Production Diary


Dear Travel Light Friends and Family, It’s been a crazy year here at Travel Light. Thought we’d pause for a moment and give you all a quick update:

After going through hundreds of hours of footage (and gaining a greater respect for filmmakers who shoot for YEARS rather than months), our first cut of the film was 9 hours long. For months now we’ve been in the process of whittling down footage to its core essentials.

Emily has used the analogy of documentary editing being like a sculptor who’s given a beautiful block of marble. You have to work with the grain of what you’ve been given, discern what to chip away to reveal the form within.

We are currently at a running time of 1 hour and 27 minutes.

Though post-production has taken longer than initially estimated, we are on track to complete the film this summer. Announcements concerning premieres, distribution, and Kickstarter rewards can be expected to start on the blog and our other media outlets in the following months.

Thank you for your continued support on this journey.

- The Travel Light Team

Where We Are Now

It's hard to believe that it's been about a little over two months since we came back to the States. A lot about our lives changed over those two months... More than I ever imagined. Lauren, Gabriela, and Ron have all had major life changes. Lauren accepted an internship with the Photo Office at the White House. Gabriela accepted an internship with JJ Abrams' production company, Bad Robot, and moved out to LA. Ron got back to LA and missed the spirit of the Camino so much that he's now cycling across the United States, taking stunning photos all along the way (follow him on Instagram if you don't already.)

I'm back to teaching here in Winston-Salem, driving down to Atlanta to work on post whenever I can with Emily. She's building a computer with her husband Ryan for us to edit the film on (they're a cool couple like that.)


There are a lot of things I've learned from the Camino. A lot of things that feel different now because I've had an experience like that. I'll be writing more throughout the post process, processing my thoughts after the Camino, letting you in on this final leg of the journey, and giving you sneak peeks of the film.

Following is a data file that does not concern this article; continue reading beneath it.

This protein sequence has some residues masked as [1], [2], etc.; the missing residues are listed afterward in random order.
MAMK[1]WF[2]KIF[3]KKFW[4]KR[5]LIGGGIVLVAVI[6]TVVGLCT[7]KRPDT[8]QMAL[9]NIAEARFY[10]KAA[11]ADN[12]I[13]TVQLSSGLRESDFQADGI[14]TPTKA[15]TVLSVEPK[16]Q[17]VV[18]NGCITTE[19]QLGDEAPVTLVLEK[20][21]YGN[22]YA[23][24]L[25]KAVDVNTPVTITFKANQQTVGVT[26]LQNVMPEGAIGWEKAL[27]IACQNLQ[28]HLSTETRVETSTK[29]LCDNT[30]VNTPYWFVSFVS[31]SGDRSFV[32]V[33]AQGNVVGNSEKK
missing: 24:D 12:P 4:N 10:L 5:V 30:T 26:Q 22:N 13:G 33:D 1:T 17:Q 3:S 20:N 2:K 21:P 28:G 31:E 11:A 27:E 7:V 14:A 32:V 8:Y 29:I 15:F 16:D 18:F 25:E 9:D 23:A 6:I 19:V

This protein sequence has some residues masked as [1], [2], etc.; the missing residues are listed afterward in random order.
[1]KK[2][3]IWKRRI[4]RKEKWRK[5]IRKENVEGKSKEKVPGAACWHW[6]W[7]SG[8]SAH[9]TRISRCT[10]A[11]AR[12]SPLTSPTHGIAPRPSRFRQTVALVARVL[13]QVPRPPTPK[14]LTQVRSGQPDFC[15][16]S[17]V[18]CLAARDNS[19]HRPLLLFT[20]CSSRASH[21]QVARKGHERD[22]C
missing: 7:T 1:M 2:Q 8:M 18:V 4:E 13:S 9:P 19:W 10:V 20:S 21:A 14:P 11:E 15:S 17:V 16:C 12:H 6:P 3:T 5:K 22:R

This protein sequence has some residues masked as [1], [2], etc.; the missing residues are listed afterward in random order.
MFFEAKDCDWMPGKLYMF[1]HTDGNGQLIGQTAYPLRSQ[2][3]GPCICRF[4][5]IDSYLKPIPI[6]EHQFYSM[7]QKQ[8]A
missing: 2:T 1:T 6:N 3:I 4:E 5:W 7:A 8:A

I've always said this film is really "three caminos"... The journey of preproduction, the journey of actually doing the Camino, and the final journey of post. After taking time to get settled back into life stateside, that final journey is beginning.

Our Strange Camino

As you might imagine, there are many moments from our 8 weeks in Spain when the cameras weren't rolling. There were also many moments in which we all got a little loopy (as exhaustion and new adventures will do to a person.) Here, for your enjoyment, is a list of moments... some funny, some just plain strange... that probably won't end up in the film (won't tell you which ones were captured on camera.) - On the 4th of July (my last day on the Camino before I left to rest in Leon for a couple days) I took medicine from an Austrian friend that he'd obtained in Vietnam to calm my sick stomach. Later, as I threw up on the side of the road, Lauren and Ron turned their backs and whistled "The Star-Spangled Banner" (which they'd been perfecting all day.) I don't think I'll ever think of our national anthem the same way again.

- Have you ever had a cup of coffee with a shot of garlic liqueur and a spoonful of brown sugar? We were offered some at a local's home in Galicia. We drank it. I don't think that one is gonna catch on in the States anytime soon.

- There is a song you hear a lot on the Camino called "Ultreia"... Lauren and Ron have created their own Celine Dion-inspired version of it, and in moments of tiredness, you'd swear they were musical geniuses. (While we're on the subject of music, let me mention this: if you ever need a title for a reggae/jazz fusion album, consider "Baked-In Funk". It was the expression we used to describe the state of our clothes and backpacks, but why leave it at that?)

- At one albergue, the wake up call wasn't merely the hospitalero turning on the lights... the man dressed up like an old-time monk, carried a lantern into the dark room, and changed at us about how morning had risen and we must awake. My first thought upon waking was that a ringwraith from The Lord of the Rings was after me. It was terrifying, but ultimately very funny.